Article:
Priceline is one of our favorite OTAs (online travel agencies), thanks, in part, to a generous cancellation policy and and a feature called Express Deals. The gist of this feature is that you can save big on a flight if you’re willing to book without knowing a few key details.
What are Priceline Express Deals?
Here’s how it works. Priceline offers deep discounts for certain flights, but they keep the details hidden. You can find airfare up to 50% off (although in our search experience, 30-40% is more common). You’re not always guaranteed to find an Express Deal, and you’re more likely to find them on popular routes and for last-minute travel.
The catch is that while you’ll know the departure and arrival airports, you won’t know the full details of your flight until after you’ve purchased it. Not even the airline. But, if your desire for a great deal outweighs your apprehension, it can mean huge savings on your flight.
What info is shown in a Priceline Express Deal?
When Priceline shows you an Express Deal and you click into the flight details, it’ll give you a rough itinerary, and that’s about it.
- The departure and arrival airport.
- The general departure times. It’s a big window though; morning is from 6am-2pm, midday is from 10am-6pm, and evening is 3pm-11pm.
- The maximum layover duration.
- A list of “trusted airlines” which will include the carrier for your flight.
Once you pay for the flight, you’ll receive the full itinerary and remaining details.
What info is not shown in a Priceline Express Deal?
Priceline withholds a lot of the specifics from you until the transaction in complete. Until you book, you won’t know:
- The exact airline. Before booking, Priceline will show you a list of trusted airlines, one of which includes your carrier, but you won't know which one it is until you’re booked.
- The exact flight times. You’ll get a rough idea of what time of day you’re flying, but you could depart anytime within a large range, and you won’t know the exact departure time, or what time you land, until you purchase.
- Exact layover time. Priceline will indicate a range of layovers (often 0-1) and a maximum layover time, but you won’t know where you layover takes places (and therefore what time of day) until after booking. There’s no minimum layover time other than the airport’s minimum allowable connection time, meaning that catching your connection will always be technically doable but it can be tight.
- Extra costs for seat selection and checked bags. You won’t know the exact fares for advance seat selection or checked bags, but it’ll be clear whether or not these are included in the fare. (They often are included.)
What are some of the restrictions of booking a Priceline Express Deal?
Express Deals come with some caveats.
- All sales on Express Deal flights are final. Priceline has one of the more generous cancellation policies among OTAs but that doesn’t apply here. Express Deals are nonrefundable and cannot be changed once booked.
- You may not be able to get an advance seat assignment.
- There may be additional costs for baggage. It’ll be clear before you book whether or not the fees are included, but if there are fees you won’t know the exact price until after the flight is booked.
- It’s not always the best deal. Even though the Express Deal tells you how much you’ll save, it’s worth checking other OTAs and flight search sites to compare flights. You may find a flight without as much mystery for a similar price.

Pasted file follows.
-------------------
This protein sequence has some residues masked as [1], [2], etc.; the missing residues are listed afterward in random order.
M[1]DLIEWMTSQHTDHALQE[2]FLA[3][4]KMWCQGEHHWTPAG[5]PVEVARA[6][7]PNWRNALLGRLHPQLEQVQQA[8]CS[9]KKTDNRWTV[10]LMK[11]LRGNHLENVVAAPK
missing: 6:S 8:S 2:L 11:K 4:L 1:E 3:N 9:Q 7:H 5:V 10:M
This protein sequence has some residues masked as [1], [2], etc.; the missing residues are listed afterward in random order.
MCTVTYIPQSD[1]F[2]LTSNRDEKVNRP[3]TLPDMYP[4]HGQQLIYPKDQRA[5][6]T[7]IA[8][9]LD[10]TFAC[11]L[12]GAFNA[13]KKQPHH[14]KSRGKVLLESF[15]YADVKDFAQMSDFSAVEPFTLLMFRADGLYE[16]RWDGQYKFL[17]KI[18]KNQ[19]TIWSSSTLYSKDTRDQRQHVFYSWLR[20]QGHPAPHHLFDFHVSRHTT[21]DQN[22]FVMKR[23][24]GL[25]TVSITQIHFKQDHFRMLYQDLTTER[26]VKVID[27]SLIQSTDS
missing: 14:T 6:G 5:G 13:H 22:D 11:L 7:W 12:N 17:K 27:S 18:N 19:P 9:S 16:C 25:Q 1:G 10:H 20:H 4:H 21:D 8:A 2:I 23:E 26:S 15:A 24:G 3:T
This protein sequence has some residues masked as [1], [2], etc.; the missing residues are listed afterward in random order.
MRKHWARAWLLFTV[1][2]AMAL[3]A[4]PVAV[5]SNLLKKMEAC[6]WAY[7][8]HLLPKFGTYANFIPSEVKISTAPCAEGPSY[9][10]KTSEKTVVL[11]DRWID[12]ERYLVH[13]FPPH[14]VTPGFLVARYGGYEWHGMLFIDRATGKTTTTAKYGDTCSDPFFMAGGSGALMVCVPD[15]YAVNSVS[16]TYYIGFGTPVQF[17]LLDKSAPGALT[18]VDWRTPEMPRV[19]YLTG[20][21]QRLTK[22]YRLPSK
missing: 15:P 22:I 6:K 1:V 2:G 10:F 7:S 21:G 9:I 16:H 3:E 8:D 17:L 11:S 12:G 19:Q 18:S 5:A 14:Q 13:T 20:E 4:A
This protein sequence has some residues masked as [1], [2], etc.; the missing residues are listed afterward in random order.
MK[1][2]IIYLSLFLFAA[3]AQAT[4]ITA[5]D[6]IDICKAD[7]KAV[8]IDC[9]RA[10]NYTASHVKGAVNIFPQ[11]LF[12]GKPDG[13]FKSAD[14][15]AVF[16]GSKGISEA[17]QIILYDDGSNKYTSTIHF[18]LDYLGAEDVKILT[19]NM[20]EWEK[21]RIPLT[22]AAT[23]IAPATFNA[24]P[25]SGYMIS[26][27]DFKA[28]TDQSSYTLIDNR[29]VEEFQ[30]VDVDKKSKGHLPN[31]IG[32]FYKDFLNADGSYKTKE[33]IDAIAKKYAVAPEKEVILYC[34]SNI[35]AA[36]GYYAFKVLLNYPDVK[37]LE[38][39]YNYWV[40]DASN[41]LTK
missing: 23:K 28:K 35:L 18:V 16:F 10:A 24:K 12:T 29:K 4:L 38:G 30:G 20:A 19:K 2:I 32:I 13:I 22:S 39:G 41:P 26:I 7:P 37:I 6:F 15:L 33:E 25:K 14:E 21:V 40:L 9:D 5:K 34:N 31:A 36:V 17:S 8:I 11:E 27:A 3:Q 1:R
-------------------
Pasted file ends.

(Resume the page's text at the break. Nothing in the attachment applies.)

Priceline does have a best price guarantee, and if you book an Express Deal and find a better deal on the same exact flight (up to 24 hours before check-in), Priceline will refund you 200% of the difference. However, several airlines are excluded from this policy.
How can I guess the actual flight of a Priceline Express Deal?
It’s relatively easy to guess which flight you’re getting with an Express Deal by comparing the deal to other flights available for that route. Here’s an example of an Express Deal from New York City to Barcelona for the dates of June 4-11, 2019.
Let’s search for this flight on Google Flights. If a midday flight is until 6pm, and there are 0-1 stops, there’s a good chance that this departing flight is the first one listed here with American Airlines (also listed in Priceline’s the trusted airlines):
And if the return flight is an evening flight with 0-1 stops, it’s probably this first American Airlines flight:
The round-trip flight is $668, which is just slightly more expensive than the Priceline Express Deal fare.
Summary: Should I book a Priceline Express Deal?
If you’re the kind of person who doesn’t mind wingin’ it and potentially sacrificing a bit of comfort with a familiar airline for an ultra good deal, then the savings of a Priceline Express Deal may be worth it—especially for a last-minute flight when the discount can be considerable.
Priceline is a reputable company that works with great airlines and its best price guarantee means you’ll likely get refunded the difference in price if you find the exact same flight for cheaper.
However, booking an Express Deal works best if you’re a flexible traveler. If you need to arrive at your destination at a very specific time, the unknown arrival time can be an issue. Additionally, some of the layovers are long (8-10 hours) and you run the risk of that long layover taking place at night, which could mean added expense for a hotel room, or an uncomfortable night sleeping at the airport.
It’s all a matter of weighing the pros and cons. If the discount is considerable and you’re up for a bit of an adventure (or you’re confident in your sleuthing skills to figure out which flight you’ll be booking), then the savings could be worth giving up a bit of advance knowledge. But if your plans require precise timing or you prefer to be in the know at all times, you might be more comfortable paying a bit more for a traditional booking.